– Initial training, marketing assistance and on-going support
– Network of 70+ offices throughout the U.S. and abroad
– Brand founded in 1981

For more information please contact us via email at info@Acceler8Success.com.

Clarifying Entrepreneurship

EntrepreneurshipWhy is their reluctance to say, I am an entrepreneur? I’ve been asked that question many times. Heck, I’ve asked that question of myself on more than one occasion. It seems, at times we’re prouder to call ourselves, Founder or CEO or to say, I’m a business owner. Why is that?

Are those titles more respectful than, entrepreneur? Yet, we hear of late, we’re in an entrepreneurial economy. So, is that a bad thing or a good thing, and especially if we have a hard time fully admitting to entrepreneurship? Or should we just be entrepreneurial in how we approach our work, whatever that truly means? 

Are we claiming to be in an entrepreneurial economy to justify the disappearance of the lifelong career at one company and this is just a way to say we need to create and prove ourselves over and over again, and forget the gold watch?

Back to the reference of being an entrepreneur… Is there a stigma of being a dreamer, always looking for something better, bigger, faster as opposed to what some believe is mundane, repetitive work with the security of a paycheck? Often, I hear it’s mostly due to yesterday’s immigrant mindset of being thankful to just have a job, yet it’s that same immigrant mindset that is the epitome of entrepreneurship.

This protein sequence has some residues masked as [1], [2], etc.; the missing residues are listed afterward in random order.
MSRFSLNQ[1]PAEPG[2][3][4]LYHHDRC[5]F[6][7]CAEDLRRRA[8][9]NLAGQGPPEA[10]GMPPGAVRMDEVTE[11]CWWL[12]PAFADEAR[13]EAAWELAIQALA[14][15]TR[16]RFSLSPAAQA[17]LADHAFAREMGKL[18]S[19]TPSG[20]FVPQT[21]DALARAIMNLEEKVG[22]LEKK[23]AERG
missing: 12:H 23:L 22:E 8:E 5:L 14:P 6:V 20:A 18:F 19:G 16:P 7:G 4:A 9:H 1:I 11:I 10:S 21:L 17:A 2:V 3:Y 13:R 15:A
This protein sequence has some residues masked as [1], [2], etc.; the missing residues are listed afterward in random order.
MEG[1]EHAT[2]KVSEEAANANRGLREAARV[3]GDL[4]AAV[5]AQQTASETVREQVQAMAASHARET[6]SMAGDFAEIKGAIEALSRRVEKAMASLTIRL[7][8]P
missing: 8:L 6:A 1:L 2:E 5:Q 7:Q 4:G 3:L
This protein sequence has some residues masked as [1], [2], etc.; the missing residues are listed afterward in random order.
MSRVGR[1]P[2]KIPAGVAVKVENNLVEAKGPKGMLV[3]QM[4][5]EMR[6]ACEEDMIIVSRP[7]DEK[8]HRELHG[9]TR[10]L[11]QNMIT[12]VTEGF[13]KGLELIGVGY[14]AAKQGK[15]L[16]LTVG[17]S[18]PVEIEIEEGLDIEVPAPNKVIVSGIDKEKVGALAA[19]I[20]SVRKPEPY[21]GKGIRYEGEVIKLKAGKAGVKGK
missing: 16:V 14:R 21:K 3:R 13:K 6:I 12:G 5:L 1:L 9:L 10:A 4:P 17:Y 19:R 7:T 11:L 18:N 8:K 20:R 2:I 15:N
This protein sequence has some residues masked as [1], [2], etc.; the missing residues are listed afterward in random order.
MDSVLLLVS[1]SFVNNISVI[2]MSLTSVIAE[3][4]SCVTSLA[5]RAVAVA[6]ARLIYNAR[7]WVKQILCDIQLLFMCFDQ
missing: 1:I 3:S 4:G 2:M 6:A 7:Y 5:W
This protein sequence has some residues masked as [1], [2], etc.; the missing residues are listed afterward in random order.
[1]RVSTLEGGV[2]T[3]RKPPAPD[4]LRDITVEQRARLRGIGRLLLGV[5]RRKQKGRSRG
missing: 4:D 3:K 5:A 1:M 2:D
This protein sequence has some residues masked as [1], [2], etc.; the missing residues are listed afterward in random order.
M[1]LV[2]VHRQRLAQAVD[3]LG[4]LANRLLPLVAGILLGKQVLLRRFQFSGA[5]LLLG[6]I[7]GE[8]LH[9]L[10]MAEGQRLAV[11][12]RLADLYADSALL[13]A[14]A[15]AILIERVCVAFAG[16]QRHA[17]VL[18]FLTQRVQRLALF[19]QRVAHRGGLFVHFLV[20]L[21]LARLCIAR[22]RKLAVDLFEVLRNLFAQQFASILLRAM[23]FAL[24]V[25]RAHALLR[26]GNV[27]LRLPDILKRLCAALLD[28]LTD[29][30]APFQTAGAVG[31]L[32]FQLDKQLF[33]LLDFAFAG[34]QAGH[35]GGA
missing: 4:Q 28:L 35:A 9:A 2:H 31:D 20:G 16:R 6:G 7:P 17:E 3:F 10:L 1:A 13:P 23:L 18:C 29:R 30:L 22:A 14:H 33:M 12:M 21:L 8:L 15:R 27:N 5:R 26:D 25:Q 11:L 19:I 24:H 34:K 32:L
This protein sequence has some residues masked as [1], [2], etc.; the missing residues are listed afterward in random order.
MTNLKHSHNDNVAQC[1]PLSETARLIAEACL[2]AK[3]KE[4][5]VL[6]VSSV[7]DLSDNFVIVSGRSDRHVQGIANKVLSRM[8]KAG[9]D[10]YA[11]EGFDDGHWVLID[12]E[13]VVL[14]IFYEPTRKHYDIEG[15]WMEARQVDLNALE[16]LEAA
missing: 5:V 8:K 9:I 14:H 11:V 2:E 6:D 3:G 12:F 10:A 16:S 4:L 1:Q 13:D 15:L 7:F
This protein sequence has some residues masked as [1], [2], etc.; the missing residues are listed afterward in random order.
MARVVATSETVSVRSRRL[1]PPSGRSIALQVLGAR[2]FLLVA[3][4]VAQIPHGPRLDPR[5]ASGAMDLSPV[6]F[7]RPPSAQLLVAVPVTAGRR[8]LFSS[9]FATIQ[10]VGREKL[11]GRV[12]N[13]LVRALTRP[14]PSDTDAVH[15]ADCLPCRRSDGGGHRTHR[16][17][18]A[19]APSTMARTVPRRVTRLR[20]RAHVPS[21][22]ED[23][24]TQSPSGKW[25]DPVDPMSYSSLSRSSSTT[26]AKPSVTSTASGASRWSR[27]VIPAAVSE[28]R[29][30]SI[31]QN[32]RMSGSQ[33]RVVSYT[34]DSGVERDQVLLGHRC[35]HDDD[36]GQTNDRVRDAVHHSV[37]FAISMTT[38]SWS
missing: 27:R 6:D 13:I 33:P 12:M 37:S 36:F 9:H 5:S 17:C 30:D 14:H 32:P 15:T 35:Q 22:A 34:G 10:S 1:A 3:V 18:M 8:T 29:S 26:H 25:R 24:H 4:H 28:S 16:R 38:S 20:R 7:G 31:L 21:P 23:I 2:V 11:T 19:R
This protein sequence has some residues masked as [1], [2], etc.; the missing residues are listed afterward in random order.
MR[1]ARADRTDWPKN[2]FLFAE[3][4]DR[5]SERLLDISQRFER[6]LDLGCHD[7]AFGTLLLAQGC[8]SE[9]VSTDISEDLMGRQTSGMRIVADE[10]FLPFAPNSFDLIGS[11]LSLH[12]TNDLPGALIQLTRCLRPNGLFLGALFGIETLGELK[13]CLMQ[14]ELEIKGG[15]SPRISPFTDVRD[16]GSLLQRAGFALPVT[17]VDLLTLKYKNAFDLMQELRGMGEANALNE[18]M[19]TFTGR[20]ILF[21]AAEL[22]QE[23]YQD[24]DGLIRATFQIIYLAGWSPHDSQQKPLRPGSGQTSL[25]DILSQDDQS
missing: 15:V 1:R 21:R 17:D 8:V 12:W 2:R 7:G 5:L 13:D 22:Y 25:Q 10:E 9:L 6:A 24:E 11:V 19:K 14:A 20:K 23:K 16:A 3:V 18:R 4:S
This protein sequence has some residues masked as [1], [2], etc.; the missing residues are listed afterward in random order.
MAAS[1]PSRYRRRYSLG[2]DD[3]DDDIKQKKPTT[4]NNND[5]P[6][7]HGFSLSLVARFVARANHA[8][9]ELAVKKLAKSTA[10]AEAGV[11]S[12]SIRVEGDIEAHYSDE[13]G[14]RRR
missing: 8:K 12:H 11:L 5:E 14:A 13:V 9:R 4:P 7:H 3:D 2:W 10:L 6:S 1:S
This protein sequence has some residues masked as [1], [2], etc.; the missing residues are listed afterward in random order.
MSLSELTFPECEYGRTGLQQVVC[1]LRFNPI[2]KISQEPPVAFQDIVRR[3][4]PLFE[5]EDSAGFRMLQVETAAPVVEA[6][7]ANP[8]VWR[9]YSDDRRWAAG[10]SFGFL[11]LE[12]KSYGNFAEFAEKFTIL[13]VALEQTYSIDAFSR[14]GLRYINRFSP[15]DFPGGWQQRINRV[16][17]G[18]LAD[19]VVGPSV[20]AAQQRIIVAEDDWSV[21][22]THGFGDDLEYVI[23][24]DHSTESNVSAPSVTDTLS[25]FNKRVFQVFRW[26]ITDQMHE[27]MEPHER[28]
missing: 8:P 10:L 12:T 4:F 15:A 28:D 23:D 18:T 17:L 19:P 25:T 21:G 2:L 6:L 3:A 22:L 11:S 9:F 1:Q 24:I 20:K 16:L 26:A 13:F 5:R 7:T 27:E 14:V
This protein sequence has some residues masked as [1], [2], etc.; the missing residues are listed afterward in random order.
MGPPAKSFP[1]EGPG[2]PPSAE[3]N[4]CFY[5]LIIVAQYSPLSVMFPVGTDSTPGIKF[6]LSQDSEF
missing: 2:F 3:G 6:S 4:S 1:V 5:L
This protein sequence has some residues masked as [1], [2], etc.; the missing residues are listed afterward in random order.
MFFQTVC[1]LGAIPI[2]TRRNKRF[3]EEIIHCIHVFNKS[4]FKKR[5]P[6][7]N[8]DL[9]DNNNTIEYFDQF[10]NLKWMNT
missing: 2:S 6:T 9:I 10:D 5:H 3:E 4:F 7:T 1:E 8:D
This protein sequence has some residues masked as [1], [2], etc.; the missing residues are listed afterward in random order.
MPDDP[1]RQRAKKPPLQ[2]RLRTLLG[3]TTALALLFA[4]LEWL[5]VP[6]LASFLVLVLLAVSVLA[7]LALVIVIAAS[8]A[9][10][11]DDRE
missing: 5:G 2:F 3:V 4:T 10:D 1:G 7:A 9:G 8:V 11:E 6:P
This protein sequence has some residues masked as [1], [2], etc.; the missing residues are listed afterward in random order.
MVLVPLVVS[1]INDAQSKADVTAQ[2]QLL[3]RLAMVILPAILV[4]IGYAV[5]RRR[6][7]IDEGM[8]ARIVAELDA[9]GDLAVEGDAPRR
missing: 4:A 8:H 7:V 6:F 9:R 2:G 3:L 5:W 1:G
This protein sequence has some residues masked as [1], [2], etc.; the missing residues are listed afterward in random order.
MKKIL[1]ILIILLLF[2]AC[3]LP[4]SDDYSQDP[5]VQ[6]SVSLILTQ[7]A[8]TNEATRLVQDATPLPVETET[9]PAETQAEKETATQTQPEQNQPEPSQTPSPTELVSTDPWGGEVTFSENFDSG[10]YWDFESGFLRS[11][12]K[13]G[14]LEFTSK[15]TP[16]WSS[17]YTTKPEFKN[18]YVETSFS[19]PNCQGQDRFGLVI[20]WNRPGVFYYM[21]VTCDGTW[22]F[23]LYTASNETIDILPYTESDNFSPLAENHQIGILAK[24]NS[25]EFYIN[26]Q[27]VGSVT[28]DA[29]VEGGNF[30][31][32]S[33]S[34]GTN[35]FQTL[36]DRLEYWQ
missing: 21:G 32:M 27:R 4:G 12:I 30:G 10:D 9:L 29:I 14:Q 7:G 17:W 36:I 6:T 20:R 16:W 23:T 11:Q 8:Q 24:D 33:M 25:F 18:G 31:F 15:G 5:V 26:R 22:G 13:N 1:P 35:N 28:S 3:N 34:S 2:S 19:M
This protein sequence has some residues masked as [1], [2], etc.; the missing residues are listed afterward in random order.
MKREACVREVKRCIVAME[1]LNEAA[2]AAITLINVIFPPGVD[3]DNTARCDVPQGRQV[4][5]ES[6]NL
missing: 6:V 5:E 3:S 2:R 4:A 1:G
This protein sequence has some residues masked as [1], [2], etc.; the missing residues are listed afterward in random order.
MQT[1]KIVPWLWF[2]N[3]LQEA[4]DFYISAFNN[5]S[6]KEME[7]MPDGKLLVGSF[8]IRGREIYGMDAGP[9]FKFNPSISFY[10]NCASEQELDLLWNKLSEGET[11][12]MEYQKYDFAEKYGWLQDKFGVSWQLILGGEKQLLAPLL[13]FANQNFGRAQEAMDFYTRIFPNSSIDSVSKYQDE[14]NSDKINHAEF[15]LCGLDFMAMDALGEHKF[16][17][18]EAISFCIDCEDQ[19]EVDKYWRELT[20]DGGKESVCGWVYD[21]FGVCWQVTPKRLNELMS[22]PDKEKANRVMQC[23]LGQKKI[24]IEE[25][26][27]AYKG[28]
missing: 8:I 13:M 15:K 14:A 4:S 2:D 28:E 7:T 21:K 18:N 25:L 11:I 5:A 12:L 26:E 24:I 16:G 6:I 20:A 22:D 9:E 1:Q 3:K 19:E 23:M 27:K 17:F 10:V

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Actually, I believe it’s because of fear – fear of failure, fear of what other people think, fear of the unknown, fear of the what if, fear of starting over, fear of change… But it’s when those fears are hit head-on and the adrenaline rush of success far outweighs those fears because you know, deep in your heart that you have a deeply ingrained talent that can and will make a difference.

Does that mean failures aren’t possible? Hell no, but it’s working through those failures, those blips, those aberrations that provide experience and resiliency to improve and innovate to make the next step, the next task, the next venture successful. That is entrepreneurship. And it’s when I don’t consider what I do as entrepreneurship, is when failure mostly occurs. Conversely, it’s when I focus on what I do as an entrepreneur, complete with that thinking outside the box and failure is not an option perspective, and when focused more on results as opposed to opinion of others, THAT is when success mostly occurs.

Yes, I’m an entrepreneur. My focus will stay as such as it is not only good for me, but also for my family and for those that rely on me to help them achieve their wishes, hopes and dreams! Why? Because I believe in possibilities, as without them, there are none.